National Building Museum and Matthew Desmond present Evicted, a new immersive exhibition

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Opening April 14, Evicted will be free for all visitors

Photo by Sally Ryan.

WASHINGTON, D.C.—Beginning April 14, the National building Museum presents Evicted, a new exhibition that brings visitors to the intimate painful process of chronic eviction. Inspired by Matthew Desmond’s Pulitzer Prize-winning book, the exhibition presents new data developed by Desmond’s Eviction Lab, and uses original photography and audio interviews to examine the reasons for and fallout from eviction. Evicted is open through May 19, 2019 and will have free admission during its entire run.

Evictions used to be rare. But today, incomes for poor, renting families have remained stagnant, while housing costs have soared. More than 11 million Americans are extremely low-income renters: they work, but do not make enough money to pay rent in their housing market. The federal government does not fill this gap. In fact, 75% of qualified families do not receive federal housing aid, and low-income families face a shortage of affordable housing in almost every single county in the country.

Eviction is not just about the loss of private space and possessions. It often leads to a spiral of hard times, affecting everything from physical and mental health, to job performance and school stability. Landlords hesitate to rent to those with eviction records, or charge them extra money, causing a devastating negative feedback loop. Crimes go unreported as tenants fear penalization from nuisance ordinances. Children switch schools too often to make friends or be noticed and helped by teachers; neighbors cannot develop bonds; personal belongings are left in storage or out on the street.

Tenants rarely see an advantage to fighting their case in court, where they have no right to an attorney. In many housing courts, most landlords are represented by counsel, while most tenants are not. Landlords, who have paid for attorneys and gone through a sometimes arduous process to gather paperwork and wait the requested amount of time, almost always have the upper hand. In fact, often tenants do not even show up—whether because they cannot get the time off work or because they see no benefit to their appearance.

“Until recently, we simply didn’t know how immense this problem was, or how serious the consequences,” said Matthew Desmond, author, Evicted: Poverty and Profit in the American City; and professor of sociology, Princeton University. “Eviction does not simply drop poor families into a dark valley, a trying yet relatively brief detour on life’s journey. It fundamentally redirects their way, casting them onto a different, and much more difficult, path. Eviction is a cause, not just a condition, of poverty.”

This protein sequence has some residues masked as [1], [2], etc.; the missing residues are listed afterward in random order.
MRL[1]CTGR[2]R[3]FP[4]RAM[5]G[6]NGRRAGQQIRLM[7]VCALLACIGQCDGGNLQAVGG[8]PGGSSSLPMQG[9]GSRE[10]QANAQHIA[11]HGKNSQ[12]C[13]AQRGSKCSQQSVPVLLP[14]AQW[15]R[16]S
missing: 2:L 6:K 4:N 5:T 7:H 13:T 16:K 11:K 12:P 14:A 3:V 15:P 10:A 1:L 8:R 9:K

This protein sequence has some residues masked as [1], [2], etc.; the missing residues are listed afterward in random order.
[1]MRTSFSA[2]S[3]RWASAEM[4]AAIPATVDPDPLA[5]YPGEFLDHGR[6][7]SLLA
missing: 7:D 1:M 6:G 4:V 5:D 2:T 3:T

To portray this crisis, the exhibition employs a rich array of new photography and audio interviews. Specially commissioned visual infographics and forward-thinking design introduce visitors to the numbers and statistics that will help them to better understand the causes for and ramifications of chronic eviction. Data developed by the Eviction Lab—the first central repository for national eviction data—will highlight rates of evictions in different markets and make evident the depths of the problem. Working together, these elements amplify the stories of tenant families, as they explain in their own words and images the impact eviction has on them and their loved ones.

The Museum also highlights ways that some local and state governments and nonprofits are intervening to upend the cycle of chronic evictions, such as Right to Counsel laws and new affordable housing projects. Visitors will be armed with ideas for ways they can enact change in their jurisdictions, and help alleviate the downward spiral for those already living on the economic edge.

“Homes form the building blocks of community life,” said Chase Rynd, executive director, National Building Museum. “We have to reveal what happens when this stability is threatened, as eviction looms—as well as ways to help stem this crisis.”

This exhibition is generously supported by Ford Foundation; Amy C. Falls; Chan Zuckerberg Initiative DAF, an advised fund of the Silicon Valley Community Foundation; AFL-CIO Housing Investment Trust; The Annie E. Casey Foundation; International Masonry Institute; International Council of Employers of Bricklayers and Allied Craftworkers and the International Union of Bricklayers and Allied Craftworkers; Enterprise Community Partners; LISC, in memory of Oramenta Newsome; and Charles P. and Shari Lawrence Pfleeger.

A press preview will be held on Friday, April 13 at 10 am. Matthew Desmond and curator Sarah Leavitt will offer remarks and a brief tour.

Space is limited; RSVP to Emma Filar, or 202.272.2448.

Images are available at Crediting information is included in the filename.

The National Building Museum inspires curiosity about the world we design and build. We believe that understanding the history and impact of architecture, engineering, landscape architecture, construction, and design is important for all ages. Through exhibitions and educational programs, we show how the built world has power to shape our lives, communities, and futures. Public inquiries: 202.272.2448 or visit Connect with us on Twitter, Facebook, and Instagram.